nep-pub New Economics Papers
on Public Finance
Issue of 2019‒11‒18
eight papers chosen by
Kwang Soo Cheong
Johns Hopkins University

  1. Shifting taxes from labour to consumption: the efficiency-equity trade-off By Nicola Curci; Marco Savegnago
  2. Tax Progressivity, Economic Booms, and Trickle-Up Economics By Jackson, Laura E.; Otrok, Christopher; Owyang, Michael T.
  3. On the Optimality of Differential Asset Taxation By Phelan, Tom
  4. Tax Treaties Worldwide: Estimating Elasticities and Revenue Foregone By Petr Jansky; Jan Laznicka
  5. Do sugar taxes affect the right consumers ? By SERSE Valerio,
  6. Estimation of maximum debt for emerging countries: An analysis by fiscal reaction function By Rai da Silva Chicoli; Siegfried Bender
  7. Housing taxation: a new database for Europe By Salvador Barrios; Cecile Denis; Viginta Ivaskaite-Tamosiune; Adriana Reut; Estefania Vazquez Torres
  8. Fiscal policy adjustments to budget shocks: Evidence from German municipalities By Christofzik, Désirée I.; Schneider, Benny

  1. By: Nicola Curci (Bank of Italy); Marco Savegnago (Bank of Italy)
    Abstract: We assess how a tax shift from labour to consumption affects the Italian tax-benefit system in terms of the efficiency-equity trade-off. We designed three budget-neutral scenarios, where the revenues generated by increasing VAT rates are used to finance some alternative cuts in direct taxes. In all the scenarios, the trade-off is confirmed: efficiency increases but equity decreases. However, the scenario best positioned in the trade-off is the one providing an increase in labour income tax credits: in this case, the increase in efficiency is the highest and the decrease in equity is the lowest. We also account for the distribution of winners and losers following this reform. We show that, even if the losers are mostly concentrated in the lowest part of the equivalent income distribution, the recently introduced minimum income schemes provide these households with a benefit that is much higher than the loss generated by the tax shift.
    Keywords: microsimulation model, redistribution, efficiency, taxation, progressivity
    JEL: H22 H23 H31 C15 C63
    Date: 2019–11
  2. By: Jackson, Laura E. (Bentley University); Otrok, Christopher (University of Missouri ; Federal Reserve Bank of St. Louis); Owyang, Michael T. (Federal Reserve Bank of St. Louis)
    Abstract: We propose a method to decompose changes in the tax structure into a component measuring the level of taxes and a component orthogonal to the level that measures progressivity. While our focus is on the progessivity results, we find that the level shock is similar to standard tax shocks found in the empirical literature in that a rise in the level is contractionary. An increase in tax progressivity sets off an economic boom. Those at the bottom of the income distribution (who are constrained hand-to-mouth consumers) set off a consumption boom that expands the overall economy. Those at the top of the income distribution benefit disproportionately from expansions, and their income gains more than offset the increases in tax from higher marginal rates. The net result is that an increase in progressivity leads to an increase in inequality, not a decrease as conventional wisdom would suggest. We interpret these results as evidence in favor of trickle-up, not trickle-down, economics.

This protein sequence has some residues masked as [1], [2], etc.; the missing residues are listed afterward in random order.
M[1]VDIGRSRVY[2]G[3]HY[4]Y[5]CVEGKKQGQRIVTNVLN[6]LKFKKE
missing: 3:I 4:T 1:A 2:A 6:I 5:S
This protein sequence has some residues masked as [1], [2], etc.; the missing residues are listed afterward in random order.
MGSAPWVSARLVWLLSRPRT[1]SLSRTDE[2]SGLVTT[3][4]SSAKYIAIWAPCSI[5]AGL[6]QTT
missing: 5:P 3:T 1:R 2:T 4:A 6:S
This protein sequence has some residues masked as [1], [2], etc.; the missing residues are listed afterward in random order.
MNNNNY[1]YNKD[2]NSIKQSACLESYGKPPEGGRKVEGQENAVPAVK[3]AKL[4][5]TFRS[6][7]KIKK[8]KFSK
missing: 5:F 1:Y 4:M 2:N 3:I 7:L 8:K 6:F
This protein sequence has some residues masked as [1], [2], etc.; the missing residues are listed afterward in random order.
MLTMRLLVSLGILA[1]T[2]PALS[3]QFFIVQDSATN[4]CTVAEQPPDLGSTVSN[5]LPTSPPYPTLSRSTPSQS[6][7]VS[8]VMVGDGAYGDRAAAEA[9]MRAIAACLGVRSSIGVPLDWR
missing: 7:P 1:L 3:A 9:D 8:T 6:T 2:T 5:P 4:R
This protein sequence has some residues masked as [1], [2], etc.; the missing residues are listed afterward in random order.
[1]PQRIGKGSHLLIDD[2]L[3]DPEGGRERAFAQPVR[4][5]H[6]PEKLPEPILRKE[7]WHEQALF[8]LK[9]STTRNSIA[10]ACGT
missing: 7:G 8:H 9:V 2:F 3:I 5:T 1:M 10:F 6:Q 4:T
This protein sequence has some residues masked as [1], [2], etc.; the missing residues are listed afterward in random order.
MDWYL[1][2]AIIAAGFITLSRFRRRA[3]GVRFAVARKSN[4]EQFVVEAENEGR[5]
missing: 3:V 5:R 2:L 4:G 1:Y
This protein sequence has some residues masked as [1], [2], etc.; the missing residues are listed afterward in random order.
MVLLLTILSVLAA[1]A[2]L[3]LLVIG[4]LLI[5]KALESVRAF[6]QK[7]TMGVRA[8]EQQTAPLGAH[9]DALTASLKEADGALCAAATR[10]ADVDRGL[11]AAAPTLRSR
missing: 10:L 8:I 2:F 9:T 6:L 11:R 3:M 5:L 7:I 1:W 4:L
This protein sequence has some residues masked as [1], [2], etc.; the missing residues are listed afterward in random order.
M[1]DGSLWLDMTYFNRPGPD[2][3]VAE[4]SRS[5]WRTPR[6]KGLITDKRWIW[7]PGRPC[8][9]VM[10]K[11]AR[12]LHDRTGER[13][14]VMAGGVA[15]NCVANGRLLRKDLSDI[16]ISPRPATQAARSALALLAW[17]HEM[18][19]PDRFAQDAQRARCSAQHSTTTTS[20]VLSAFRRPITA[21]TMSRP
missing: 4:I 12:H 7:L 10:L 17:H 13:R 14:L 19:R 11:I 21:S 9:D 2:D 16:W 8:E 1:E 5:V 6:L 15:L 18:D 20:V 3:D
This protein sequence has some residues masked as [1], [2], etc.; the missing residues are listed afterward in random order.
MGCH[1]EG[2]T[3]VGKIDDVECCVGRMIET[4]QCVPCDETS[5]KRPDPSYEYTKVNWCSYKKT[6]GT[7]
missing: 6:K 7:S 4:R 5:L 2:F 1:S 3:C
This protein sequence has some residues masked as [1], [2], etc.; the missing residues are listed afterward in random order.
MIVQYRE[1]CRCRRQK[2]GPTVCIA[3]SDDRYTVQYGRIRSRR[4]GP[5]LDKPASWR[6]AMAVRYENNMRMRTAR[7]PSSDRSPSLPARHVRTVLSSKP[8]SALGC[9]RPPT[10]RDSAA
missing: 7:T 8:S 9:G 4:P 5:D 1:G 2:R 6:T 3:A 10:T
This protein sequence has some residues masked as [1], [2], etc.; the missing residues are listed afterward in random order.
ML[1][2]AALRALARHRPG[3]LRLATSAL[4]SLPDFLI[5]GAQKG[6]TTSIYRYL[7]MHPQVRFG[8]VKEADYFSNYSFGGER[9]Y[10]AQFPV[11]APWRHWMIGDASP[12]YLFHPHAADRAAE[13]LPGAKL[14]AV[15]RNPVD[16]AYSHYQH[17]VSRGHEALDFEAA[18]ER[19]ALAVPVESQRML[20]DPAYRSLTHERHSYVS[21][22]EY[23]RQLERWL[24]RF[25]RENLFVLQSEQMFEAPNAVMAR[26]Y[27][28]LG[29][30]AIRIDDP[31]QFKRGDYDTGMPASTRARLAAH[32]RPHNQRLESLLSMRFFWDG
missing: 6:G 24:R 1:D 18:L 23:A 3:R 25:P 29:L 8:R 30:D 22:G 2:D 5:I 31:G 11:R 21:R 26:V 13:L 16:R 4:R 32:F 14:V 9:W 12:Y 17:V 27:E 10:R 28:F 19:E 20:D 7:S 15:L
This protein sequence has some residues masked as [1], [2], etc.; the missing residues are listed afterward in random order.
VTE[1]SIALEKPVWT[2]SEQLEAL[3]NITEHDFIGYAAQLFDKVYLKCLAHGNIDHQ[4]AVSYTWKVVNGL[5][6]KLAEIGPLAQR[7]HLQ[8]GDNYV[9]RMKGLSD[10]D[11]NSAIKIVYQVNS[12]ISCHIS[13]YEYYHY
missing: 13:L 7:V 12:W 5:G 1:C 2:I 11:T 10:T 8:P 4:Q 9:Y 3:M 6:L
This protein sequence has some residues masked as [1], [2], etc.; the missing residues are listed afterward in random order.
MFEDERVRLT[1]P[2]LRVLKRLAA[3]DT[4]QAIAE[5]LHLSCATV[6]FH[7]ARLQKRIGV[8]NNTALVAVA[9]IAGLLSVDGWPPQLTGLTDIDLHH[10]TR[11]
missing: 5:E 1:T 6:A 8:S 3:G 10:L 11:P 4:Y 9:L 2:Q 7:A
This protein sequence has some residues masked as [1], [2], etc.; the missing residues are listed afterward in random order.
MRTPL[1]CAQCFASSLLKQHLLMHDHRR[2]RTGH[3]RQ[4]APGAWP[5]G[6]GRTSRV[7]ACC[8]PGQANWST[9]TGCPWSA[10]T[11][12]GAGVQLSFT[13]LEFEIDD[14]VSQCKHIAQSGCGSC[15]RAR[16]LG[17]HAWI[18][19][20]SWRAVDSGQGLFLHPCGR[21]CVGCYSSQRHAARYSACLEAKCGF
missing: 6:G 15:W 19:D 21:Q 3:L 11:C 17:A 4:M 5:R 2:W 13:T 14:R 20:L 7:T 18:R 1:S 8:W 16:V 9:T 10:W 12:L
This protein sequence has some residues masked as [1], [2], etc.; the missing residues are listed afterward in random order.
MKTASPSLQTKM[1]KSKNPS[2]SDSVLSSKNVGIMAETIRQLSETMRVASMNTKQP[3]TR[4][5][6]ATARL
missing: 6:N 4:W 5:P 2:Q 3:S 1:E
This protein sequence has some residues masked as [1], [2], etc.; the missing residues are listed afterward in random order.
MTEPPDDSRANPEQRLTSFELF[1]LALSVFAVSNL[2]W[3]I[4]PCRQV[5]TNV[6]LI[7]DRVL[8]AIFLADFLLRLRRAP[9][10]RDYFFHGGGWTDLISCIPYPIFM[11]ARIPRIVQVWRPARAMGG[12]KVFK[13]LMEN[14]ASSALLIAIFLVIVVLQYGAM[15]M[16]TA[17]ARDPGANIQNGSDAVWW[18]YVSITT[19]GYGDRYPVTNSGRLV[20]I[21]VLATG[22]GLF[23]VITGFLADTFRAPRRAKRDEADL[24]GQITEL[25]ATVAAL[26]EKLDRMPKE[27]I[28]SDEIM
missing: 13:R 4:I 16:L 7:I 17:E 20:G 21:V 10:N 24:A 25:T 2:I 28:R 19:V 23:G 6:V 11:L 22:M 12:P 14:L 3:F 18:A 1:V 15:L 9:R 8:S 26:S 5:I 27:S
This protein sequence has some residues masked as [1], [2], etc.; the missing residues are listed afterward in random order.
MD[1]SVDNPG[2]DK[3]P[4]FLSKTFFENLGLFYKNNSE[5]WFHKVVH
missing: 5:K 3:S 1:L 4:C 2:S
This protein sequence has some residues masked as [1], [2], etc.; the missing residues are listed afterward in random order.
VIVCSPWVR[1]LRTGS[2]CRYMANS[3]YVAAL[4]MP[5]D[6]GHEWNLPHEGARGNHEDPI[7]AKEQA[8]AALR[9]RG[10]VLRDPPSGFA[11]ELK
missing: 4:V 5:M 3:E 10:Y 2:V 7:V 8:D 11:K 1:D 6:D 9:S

Keywords: Taxes; Gini coefficient; income and consumption inequality
    JEL: C32 E62
    Date: 2019–11–14
  3. By: Phelan, Tom (Federal Reserve Bank of Cleveland)
    Abstract: How should a utilitarian government balance redistributive concerns with the need to provide incentives for business creation and investment? Should they tax business profits, the (risk-free) savings of owners, or some combination of both? To address this question, this paper presents a model in which the desirability of differential asset taxation emerges endogenously from the presence of agency frictions. I consider an environment in which entrepreneurs hire workers and rent capital to produce output subject to privately observed shocks and have the ability to both divert capital to private consumption and abscond with a fraction of assets. To provide incentives to invest, the wealth of an agent must depend on the performance of his/her firm, leading to ex-post inequality in all efficient allocations. I show that the efficient stationary distribution of wealth exhibits a thick right (Pareto) tail, with the degree of inequality monotonically increasing in the number of workers per entrepreneur. The efficient allocation is then implemented in a general equilibrium model using history-independent linear taxes on risk-free savings and (reported) business profits. The tax on entrepreneurs’ savings may be positive or negative, while the tax on business profits depends solely upon the degree of private information and is independent of all technological and preference parameters.
    Keywords: Optimal taxation; moral hazard; optimal contracting; entrepreneurship;
    JEL: D61 D63 E62
    Date: 2019–08–29
  4. By: Petr Jansky (Institute of Economic Studies, Faculty of Social Sciences, Charles University, Opletalova 26, 110 00, Prague, Czech Republic); Jan Laznicka (Institute of Economic Studies, Faculty of Social Sciences, Charles University, Opletalova 26, 110 00, Prague, Czech Republic)
    Abstract: Much of the foreign direct investment worldwide is affected by one of more than 3000 bilateral tax treaties. There is an agreement that dividend and interest payments respond to these tax treaties’ provisions, but evidence is scarce as to the magnitude of this response. We aim to fill in this gap for as many countries as possible by estimating the elasticities of dividend and interest income with respect to withholding tax rates, and the associated revenue foregone, exploiting the best available cross-country datasets. We collect information on withholding tax rates from the International Bureau of Fiscal Documentation; this includes information on EU directives, which imply zero withholding rates among all the EU member states and Switzerland, in addition to standard bilateral tax treaties. We combine this detailed information on withholding tax rates with foreign direct investment data from the International Monetary Fund, which we use to approximate bilateral dividend and interest flows; this results in a large panel data set of around 65,000 annual country-pair observations. While also observing heterogeneity in elasticities across countries, we estimate dividend flows to be highly elastic in a cross-country regression: a 1% increase in the applicable withholding tax is associated with a 2.3% - 2.6% decrease in dividend flows. We apply the elasticities to estimate potential tax revenue foregone. We estimate the largest annual revenue foregone for the United States (2.3 - 2.9 billion USD) and Canada (1.4 - 3.2 billion USD), while the investor country behind the largest revenue foregone is the Netherlands (2.9 – 3.3 billion USD). We arrive at somewhat lower and less robust estimates for interest income. Although our headline revenue estimates are, as expected, lower than static estimates that do not reflect elasticities, we nevertheless show that the revenue foregone of tax treaties remain non-negligible for some countries.